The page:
B.C. university to launch mini-satellite, study dark energy

University of Victoria engineering students to work with B.C. designed CubeSat, only 10cm by 10cm

With a laser pen and a model sphere about the size of a baseball, Bryce Edwards demonstrated how the 10-centimetre wide mini-satellite will diffuse light and allow astronomers a chance to better understand the origins and future of the universe.

Called the CubeSat, this little satellite can help astronomers explore the origins of the universe, Edwards said.

Despite being so small, the CubeSat could minimize the problem dark energy presents while also minimizing uncertainties in astronomical measurements by a factor of up to 10. Once in orbit, a laser light emitted from the satellite will act as a kind of artificial star to better calibrate ground-based optical telescopes.

“We still don’t know a lot about dark energy and this can help us begin to measure that,” said UVic astronomy student Ruth Digby, who helped explain the benefits of the CubeSat on Friday.

It measures 10 cm x 10 cm x 10 cm and packs a lot of technology in a small space, says the student project lead with the UVic Satellite Design Team that presented the project in UVic’s observatory dome in the Bob Wright Centre on Friday.

The CubeSat’s main function is to measure light. It is set to launch in 2020 from the International Space Station and will have a lot of implications for astronomy, and can be used by observatories all over the world.

“If you take a picture of a satellite from the ground, and one from the sky, then we can then compare them and see how much light loss we get,” Edwards said.

The CubeSat will orbit the world in about 90 minutes, at roughly seven kilometres per second, for about two years. At that time the minor amount of atmosphere on the Earth’s outer limits will have created enough friction to draw the wee satellite back into the atmosphere, at which point it will burn up upon re-entry.

CubeSat came to be through a new national post-secondary student space initiative today called the Canadian CubeSat Project.

The team features more than 20 engineering students from UVic who are collaborting with UBC and SFU, as the ORCAASat team (the Optical and Radio Calibration for Atmospheric Attenuation Satellite) is about 50 people in total from various disciplines.


Like us on Facebook and follow us on Twitter

Just Posted

Foote continuing with Team Canada for World Juniors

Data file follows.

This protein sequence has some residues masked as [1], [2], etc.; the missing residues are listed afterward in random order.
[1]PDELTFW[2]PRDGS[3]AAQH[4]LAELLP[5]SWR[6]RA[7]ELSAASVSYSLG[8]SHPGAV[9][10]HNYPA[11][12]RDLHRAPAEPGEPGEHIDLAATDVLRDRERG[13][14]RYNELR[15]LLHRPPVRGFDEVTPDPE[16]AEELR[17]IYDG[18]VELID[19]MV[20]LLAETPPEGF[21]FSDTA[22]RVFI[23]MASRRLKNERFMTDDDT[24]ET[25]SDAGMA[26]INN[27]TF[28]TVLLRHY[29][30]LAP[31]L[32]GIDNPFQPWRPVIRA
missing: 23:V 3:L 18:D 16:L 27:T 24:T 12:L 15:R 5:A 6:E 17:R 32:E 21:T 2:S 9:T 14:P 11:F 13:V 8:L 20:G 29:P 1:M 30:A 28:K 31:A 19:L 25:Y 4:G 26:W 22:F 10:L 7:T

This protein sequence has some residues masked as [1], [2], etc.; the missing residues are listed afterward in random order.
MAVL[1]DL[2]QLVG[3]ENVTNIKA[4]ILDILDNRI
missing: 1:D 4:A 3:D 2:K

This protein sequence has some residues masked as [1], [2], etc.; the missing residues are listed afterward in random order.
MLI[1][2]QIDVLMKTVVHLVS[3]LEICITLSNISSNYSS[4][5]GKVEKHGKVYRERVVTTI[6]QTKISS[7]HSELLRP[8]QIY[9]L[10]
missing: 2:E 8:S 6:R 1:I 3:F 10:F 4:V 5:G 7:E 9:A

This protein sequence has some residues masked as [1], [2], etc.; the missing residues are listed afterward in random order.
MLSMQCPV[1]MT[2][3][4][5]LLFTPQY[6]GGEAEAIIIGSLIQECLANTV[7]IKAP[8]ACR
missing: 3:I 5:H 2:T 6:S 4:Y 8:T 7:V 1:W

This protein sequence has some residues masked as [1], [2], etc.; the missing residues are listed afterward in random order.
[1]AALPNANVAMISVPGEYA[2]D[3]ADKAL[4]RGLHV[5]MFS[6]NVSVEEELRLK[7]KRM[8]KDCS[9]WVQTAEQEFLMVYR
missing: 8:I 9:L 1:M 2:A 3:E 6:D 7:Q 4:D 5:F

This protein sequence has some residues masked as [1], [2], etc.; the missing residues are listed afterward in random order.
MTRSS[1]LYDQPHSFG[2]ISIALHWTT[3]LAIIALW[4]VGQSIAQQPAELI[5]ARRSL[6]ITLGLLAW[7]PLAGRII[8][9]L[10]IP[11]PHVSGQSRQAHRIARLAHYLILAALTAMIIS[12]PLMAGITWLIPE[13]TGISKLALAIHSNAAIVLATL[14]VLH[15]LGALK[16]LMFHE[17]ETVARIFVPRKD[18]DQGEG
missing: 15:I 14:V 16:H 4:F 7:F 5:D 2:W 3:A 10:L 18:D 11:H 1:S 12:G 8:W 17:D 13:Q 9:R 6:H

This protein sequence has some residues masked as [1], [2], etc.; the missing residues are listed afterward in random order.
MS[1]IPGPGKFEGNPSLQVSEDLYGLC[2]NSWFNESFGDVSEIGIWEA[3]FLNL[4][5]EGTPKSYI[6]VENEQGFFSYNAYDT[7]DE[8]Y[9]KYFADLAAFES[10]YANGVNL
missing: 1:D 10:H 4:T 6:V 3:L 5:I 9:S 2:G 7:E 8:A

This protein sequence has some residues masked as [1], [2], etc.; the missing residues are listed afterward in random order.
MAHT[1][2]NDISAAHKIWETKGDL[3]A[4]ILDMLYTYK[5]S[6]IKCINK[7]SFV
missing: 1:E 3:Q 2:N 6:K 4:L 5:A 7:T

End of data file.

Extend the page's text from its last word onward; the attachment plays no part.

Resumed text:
The roster has nearly been set for the World Juniors launch on Dec. 26

Kelowna couple gets second book deal with Macmillan USA

Deanna Kent and Neil Hooson’s worked with the publisher for their “Snazzy Cat Capers” series

Drugs, cash, fake guns seized in Kelowna RCMP bust

A 43-year-old Kelowna woman is facing potential drug-related charges

City of West Kelowna releases proposed 2020 budget highlights

The $74.7 million operating budget includes the hiring of around eight new city staff

Suspects identified after allegedly assaulting nine Kelowna students

Jonathon Pictin and Lindsey Smith are facing charges

Fashion Fridays: A masterclass on H&M knitwear

Kim XO, helps to keep you looking good on Fashion Fridays on the Black Press Media Network

B.C. Crown corporation immune from taxation, but still might have to pay GST: Court

British Columbia Investment Management Corporation may still be on hook for GPS payments

‘He was good for the West:’ Sadness, surprise in Saskatchewan over Scheer

Saskatchewan Premier Scott Moe and his predecessor, Brad Wall, both thanked Andrew Scheer

Poll suggests travellers know little about air-passenger rights

The first set of passenger-rights rules landed in mid-July and the rest this weekend

Johnson claims Brexit mandate with new conservative majority

Conservative Party wins 365 seats in the House of Commons

Summerland cafe raises funds at free community meal

Food left over from Summerland Festival of Lights booth was served the following day

‘British Columbians are paying too much’: Eby directs ICBC to delay rate application

Attorney General David Eby calls for delay in order to see how two reforms play out

Most Read